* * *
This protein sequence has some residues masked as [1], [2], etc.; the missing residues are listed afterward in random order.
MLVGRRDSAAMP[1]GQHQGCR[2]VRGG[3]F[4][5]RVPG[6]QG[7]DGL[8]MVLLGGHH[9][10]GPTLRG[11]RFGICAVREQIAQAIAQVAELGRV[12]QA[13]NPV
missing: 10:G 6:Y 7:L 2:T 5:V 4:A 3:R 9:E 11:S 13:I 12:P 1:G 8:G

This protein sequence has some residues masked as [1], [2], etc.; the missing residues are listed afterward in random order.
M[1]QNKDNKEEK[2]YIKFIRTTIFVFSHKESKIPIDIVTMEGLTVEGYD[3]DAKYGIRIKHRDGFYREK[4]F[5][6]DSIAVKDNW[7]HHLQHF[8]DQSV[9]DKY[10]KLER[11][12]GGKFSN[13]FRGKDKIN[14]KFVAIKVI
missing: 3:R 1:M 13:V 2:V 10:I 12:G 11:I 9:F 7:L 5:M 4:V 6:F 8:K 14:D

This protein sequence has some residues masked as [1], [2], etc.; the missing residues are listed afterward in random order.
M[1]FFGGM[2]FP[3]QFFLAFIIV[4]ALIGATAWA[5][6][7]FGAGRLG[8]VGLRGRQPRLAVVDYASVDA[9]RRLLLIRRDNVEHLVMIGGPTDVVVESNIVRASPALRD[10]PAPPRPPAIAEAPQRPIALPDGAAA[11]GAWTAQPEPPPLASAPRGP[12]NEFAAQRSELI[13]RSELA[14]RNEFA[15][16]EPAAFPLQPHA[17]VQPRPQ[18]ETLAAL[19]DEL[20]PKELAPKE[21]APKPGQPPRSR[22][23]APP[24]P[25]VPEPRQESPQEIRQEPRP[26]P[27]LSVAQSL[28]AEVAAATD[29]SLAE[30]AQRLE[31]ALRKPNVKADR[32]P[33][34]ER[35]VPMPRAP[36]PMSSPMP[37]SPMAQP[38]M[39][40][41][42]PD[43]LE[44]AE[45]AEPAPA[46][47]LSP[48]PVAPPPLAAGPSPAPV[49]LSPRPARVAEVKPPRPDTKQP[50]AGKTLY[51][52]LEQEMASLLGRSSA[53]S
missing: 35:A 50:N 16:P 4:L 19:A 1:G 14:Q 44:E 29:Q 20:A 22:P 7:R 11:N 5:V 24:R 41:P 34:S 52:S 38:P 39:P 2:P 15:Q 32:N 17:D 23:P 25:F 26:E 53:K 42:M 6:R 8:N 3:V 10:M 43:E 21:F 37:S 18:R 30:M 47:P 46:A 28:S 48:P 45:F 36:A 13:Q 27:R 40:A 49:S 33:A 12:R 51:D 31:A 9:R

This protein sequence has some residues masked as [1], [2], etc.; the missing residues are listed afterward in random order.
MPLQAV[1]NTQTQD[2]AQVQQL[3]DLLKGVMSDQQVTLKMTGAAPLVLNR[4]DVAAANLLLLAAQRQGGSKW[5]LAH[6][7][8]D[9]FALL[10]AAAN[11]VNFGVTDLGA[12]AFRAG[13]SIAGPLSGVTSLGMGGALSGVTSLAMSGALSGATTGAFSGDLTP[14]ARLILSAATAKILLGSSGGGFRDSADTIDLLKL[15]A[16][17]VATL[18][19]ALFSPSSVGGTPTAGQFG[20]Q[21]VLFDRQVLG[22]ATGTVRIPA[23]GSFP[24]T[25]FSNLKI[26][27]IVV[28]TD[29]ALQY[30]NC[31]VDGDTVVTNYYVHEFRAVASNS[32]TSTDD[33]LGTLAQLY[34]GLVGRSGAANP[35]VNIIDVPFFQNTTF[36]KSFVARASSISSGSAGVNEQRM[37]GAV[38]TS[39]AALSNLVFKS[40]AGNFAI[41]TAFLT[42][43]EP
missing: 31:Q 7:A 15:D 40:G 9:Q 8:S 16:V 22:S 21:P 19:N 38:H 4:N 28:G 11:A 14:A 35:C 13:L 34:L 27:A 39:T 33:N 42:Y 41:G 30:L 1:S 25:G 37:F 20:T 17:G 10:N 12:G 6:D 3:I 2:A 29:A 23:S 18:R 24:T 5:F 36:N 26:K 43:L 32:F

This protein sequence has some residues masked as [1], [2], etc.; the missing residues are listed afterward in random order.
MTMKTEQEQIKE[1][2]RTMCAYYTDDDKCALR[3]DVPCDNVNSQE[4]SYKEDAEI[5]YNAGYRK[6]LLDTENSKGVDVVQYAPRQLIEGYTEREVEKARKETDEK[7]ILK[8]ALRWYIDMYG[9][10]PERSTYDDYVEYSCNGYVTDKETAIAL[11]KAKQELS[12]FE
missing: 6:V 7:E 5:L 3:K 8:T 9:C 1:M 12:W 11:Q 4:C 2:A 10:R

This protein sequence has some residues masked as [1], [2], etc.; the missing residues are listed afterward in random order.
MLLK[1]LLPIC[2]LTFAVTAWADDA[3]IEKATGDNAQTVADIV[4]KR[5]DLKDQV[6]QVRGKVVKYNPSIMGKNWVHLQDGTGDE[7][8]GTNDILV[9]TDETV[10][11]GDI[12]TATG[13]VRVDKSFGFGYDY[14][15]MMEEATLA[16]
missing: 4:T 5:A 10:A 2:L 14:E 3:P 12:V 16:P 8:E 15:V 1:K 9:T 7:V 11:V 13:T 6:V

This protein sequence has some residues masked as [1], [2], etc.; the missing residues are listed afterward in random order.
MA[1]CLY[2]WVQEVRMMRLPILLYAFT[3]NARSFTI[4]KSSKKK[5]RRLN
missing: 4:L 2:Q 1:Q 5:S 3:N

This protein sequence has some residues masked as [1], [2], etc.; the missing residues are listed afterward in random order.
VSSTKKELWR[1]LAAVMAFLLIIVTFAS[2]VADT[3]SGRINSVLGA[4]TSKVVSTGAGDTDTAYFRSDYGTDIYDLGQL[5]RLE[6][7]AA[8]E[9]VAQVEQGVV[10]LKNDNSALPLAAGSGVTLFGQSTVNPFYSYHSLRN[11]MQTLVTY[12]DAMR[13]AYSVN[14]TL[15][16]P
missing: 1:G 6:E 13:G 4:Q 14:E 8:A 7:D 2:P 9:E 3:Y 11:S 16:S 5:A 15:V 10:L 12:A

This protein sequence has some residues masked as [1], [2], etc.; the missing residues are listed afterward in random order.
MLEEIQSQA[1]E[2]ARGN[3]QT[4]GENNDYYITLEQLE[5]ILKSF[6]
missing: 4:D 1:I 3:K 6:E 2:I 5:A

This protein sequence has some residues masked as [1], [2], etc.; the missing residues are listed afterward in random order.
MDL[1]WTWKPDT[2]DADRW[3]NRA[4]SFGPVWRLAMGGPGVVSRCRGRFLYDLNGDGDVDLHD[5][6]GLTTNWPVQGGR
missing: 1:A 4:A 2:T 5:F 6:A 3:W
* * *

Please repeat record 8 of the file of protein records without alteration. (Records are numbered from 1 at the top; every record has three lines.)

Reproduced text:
This protein sequence has some residues masked as [1], [2], etc.; the missing residues are listed afterward in random order.
VSSTKKELWR[1]LAAVMAFLLIIVTFAS[2]VADT[3]SGRINSVLGA[4]TSKVVSTGAGDTDTAYFRSDYGTDIYDLGQL[5]RLE[6][7]AA[8]E[9]VAQVEQGVV[10]LKNDNSALPLAAGSGVTLFGQSTVNPFYSYHSLRN[11]MQTLVTY[12]DAMR[13]AYSVN[14]TL[15][16]P
missing: 1:G 6:E 13:G 4:Q 14:E 8:A 7:D 2:P 9:E 3:Y 11:S 16:S 5:A 15:V 10:L 12:A